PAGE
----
It's cold outside, ants smell tasty leftovers and your good home cooking, and they're ready to come marching in. Block their entry by caulking cracks (which also, of course, saves energy). Should they breach the outer defenses, be prepared with nontoxic tactics instead of nervous-system-wracking pesticides. Read on for tips on what to avoid, and safer alternatives.

Most conventional household insecticides contain pyrethroid, not to be confused with gentler natural pyrethrins. Pyrethroids are a possibly carcinogenic pesticide that caused liver damage and neurological effects in animal tests performed by the EPA (see pages 19 and 20 of this document). However, the U.S. Centers for Disease Control website notes that both pyrethroids and pyrethrins, in animal studies, have shown possible carcinogenic properties.  Fortunately, there are many less toxic, alternative remedies to indoor ant infestations, as follows.

Beyond Pesticides lists many nifty substances that deter ants. Black pepper, cayenne pepper, and regular chalkboard chalk placed at the ants’ entry points will keep them at bay, as will pans of soapy water placed under pet food bowls. If you sprinkle cornmeal around the perimeter of your house, ants trying to get in will eat it and get so thirsty they drink themselves to death. Some also swear by Dr. Bronner's peppermint castile soap, made with certified organic and fairly traded plant oils, but don't apply it to broad areas of floor, as it's slippery.

Or, make your own ant hotels. You'll need:  Borax (a mineral-based powder found in the laundry aisle of supermarkets), a solution of sugar dissolved in water, some Kleenex or toilet paper, and glass jars with screw tops, or small, clean cans or yogurt cups you can cover with wax paper and rubber bands. Place a little crumpled tissue in the bottom of each container. Mix equal amounts of Borax and sugar water, pour over tissue, cover container and poke holes (i.e., ant doors) in lid. Place out of children's reach.Not in a DIY mood? Borax-based ant bait traps abound at organic gardening sites such as Gardens Alive.

Readymade insecticides based on pyrethrin, distilled from crysanthemums, are listed at at the organic gardening site Planet Natural. Warning:  Most of these products are intended for use outdoors, not in the home, where insecticide sprays can linger and be inhaled in indoor air. Here's a product for indoor use against ants and other bugs that doesn't use pyrethrins. Please remember that even natural substances can be poisons, so follow precautions for pesticide use, and keep out of reach of children and pets.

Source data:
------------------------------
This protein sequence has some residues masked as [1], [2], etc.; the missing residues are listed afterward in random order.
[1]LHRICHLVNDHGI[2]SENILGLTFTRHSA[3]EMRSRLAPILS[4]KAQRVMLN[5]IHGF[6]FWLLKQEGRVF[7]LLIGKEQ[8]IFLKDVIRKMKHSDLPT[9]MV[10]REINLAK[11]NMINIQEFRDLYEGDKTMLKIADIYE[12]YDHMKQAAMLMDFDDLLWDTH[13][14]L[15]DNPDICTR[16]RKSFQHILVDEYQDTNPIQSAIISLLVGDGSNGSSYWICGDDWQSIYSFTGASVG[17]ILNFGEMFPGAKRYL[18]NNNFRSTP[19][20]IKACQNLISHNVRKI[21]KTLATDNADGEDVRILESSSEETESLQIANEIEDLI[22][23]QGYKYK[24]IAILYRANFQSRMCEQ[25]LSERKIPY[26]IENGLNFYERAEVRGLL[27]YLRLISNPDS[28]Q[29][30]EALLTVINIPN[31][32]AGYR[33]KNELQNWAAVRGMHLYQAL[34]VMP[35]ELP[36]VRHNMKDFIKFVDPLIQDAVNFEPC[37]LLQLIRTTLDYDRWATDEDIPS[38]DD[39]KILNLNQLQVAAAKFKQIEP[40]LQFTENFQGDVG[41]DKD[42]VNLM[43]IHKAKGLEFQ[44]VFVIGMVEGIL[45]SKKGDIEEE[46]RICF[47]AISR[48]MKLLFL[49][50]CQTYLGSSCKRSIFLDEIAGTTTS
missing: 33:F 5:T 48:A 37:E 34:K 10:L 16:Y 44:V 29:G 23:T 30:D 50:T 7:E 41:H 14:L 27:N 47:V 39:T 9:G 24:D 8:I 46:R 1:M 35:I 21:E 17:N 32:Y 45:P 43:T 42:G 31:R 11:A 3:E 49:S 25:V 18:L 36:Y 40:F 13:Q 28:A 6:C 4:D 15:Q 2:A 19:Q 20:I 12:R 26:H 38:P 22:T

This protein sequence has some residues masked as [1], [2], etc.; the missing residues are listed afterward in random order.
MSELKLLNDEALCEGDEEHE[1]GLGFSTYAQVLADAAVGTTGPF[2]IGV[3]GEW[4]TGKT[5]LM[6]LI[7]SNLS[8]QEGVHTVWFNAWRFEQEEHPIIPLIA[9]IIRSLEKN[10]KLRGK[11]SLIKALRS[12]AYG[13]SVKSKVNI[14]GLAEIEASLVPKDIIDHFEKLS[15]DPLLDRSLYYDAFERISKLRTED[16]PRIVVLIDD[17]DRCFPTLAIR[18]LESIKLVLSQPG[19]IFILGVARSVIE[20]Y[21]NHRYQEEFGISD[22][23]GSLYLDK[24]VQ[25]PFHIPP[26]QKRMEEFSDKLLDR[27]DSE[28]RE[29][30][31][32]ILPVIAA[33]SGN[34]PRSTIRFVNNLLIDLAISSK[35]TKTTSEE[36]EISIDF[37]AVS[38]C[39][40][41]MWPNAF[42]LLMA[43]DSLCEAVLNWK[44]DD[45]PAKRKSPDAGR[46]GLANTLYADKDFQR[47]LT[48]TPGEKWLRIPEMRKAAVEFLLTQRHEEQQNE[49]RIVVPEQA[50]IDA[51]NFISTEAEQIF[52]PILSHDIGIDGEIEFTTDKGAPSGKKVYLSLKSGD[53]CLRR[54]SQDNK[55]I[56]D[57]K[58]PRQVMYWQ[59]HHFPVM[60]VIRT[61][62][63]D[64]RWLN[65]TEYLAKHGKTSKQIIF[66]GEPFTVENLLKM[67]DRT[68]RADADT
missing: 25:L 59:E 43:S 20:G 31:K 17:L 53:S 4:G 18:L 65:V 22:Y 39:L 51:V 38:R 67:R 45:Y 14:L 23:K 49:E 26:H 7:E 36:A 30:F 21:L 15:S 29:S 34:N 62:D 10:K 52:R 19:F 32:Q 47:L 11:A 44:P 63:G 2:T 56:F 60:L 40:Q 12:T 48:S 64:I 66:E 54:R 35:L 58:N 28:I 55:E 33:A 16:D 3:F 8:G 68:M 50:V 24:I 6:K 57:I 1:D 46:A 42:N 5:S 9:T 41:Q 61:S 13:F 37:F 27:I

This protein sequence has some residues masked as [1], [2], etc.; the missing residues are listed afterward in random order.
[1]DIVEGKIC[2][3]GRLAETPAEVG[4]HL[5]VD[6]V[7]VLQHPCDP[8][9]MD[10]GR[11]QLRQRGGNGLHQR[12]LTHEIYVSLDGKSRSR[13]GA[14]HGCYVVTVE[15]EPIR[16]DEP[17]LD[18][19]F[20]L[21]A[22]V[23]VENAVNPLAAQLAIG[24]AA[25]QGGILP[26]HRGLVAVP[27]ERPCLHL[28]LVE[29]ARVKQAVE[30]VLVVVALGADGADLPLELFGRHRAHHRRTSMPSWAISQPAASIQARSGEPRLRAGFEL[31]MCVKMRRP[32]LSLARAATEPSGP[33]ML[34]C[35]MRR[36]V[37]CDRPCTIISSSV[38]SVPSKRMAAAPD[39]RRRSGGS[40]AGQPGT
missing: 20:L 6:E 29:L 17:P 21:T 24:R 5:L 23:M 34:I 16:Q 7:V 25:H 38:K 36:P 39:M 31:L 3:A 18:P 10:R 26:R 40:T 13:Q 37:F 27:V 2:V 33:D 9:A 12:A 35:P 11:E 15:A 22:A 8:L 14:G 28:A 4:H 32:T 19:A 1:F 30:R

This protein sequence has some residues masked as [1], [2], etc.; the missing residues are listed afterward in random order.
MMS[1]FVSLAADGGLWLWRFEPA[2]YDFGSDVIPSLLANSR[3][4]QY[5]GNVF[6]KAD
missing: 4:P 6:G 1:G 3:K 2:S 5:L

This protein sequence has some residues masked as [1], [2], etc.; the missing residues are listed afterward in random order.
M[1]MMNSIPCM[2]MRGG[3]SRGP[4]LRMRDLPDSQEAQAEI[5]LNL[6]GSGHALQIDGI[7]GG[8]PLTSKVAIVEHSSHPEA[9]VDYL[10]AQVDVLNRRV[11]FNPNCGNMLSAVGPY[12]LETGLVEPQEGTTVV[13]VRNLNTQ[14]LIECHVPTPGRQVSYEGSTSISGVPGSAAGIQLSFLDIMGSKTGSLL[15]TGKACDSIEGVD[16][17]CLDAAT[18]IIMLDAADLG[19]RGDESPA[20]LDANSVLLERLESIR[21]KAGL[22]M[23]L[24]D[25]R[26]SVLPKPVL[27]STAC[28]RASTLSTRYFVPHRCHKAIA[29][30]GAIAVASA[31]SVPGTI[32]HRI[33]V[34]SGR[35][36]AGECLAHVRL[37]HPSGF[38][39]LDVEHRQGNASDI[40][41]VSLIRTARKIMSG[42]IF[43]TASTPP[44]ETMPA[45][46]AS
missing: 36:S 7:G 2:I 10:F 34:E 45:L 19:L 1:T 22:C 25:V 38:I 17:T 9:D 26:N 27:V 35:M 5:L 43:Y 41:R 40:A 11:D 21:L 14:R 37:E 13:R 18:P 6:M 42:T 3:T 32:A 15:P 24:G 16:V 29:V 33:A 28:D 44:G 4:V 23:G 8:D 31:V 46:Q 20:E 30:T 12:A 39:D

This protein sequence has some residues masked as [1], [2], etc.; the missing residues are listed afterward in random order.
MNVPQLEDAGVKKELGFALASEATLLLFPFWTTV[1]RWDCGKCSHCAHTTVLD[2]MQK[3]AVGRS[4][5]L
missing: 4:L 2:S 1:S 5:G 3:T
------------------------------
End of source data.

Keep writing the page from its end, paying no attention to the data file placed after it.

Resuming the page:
If the above weapons don't rain on the ant parade for long, switch to straight boric acid, the active ingredient in products such as Drax and Bora-Care. According to the National Pesticide Information Center, boric acid is non-carcinogenic and non-accumulative in soft tissues or the environment. Like Borax, boric acid is made from naturally-occurring boron and showed low toxicity in human and animal trials, but Beyond Pesticides cautions that it’s still poisonous and should be kept away from pets and small children. Boric acid works for more serious infestations because it takes 3 to 10 days to cause death. Ants will bring the poison back to the colony in the interim, so instead of just killing individual soldiers, you’re attacking them where they live. Sprinkle boric acid in a shallow container and place on a countertop near ant trails but, as always, out of children's reach.

Nobody said pest control was pretty. Still think you need the conventional ant killer? At least make sure you’re not using the dusty old spray stuck in the back of the linen closet. Until 2004, many indoor pesticides contained the chemical diazinon, an organophosphate known to be toxic to aquatic life. The EPA ordered all diazinon to be phased out of non-agricultural use after December 31, 2004, so some of your older insecticides may still contain diazinon as an active ingredient.   

Ants are pretty cool critters, as any kid crouching on the sidewalk can tell you. They just need the occasional reminder to keep out of your space.

Story by Rachel Brown. This article originally appeared in "Plenty" in November 2008.

Copyright Environ Press 2008